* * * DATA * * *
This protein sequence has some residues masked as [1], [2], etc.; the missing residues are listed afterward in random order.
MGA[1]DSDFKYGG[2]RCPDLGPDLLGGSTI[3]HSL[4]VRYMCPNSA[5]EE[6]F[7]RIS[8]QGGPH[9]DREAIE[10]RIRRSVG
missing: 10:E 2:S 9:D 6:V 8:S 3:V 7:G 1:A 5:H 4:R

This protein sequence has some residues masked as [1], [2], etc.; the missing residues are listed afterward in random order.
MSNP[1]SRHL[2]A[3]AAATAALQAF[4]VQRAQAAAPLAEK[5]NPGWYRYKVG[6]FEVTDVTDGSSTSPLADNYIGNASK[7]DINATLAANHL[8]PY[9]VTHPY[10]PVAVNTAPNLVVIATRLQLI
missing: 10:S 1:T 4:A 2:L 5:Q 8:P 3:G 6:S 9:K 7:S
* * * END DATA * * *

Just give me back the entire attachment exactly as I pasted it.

This protein sequence has some residues masked as [1], [2], etc.; the missing residues are listed afterward in random order.
MGA[1]DSDFKYGG[2]RCPDLGPDLLGGSTI[3]HSL[4]VRYMCPNSA[5]EE[6]F[7]RIS[8]QGGPH[9]DREAIE[10]RIRRSVG
missing: 10:E 2:S 9:D 6:V 8:S 3:V 7:G 1:A 5:H 4:R

This protein sequence has some residues masked as [1], [2], etc.; the missing residues are listed afterward in random order.
MSNP[1]SRHL[2]A[3]AAATAALQAF[4]VQRAQAAAPLAEK[5]NPGWYRYKVG[6]FEVTDVTDGSSTSPLADNYIGNASK[7]DINATLAANHL[8]PY[9]VTHPY[10]PVAVNTAPNLVVIATRLQLI
missing: 10:S 1:T 4:A 2:L 5:Q 8:P 3:G 6:S 9:K 7:S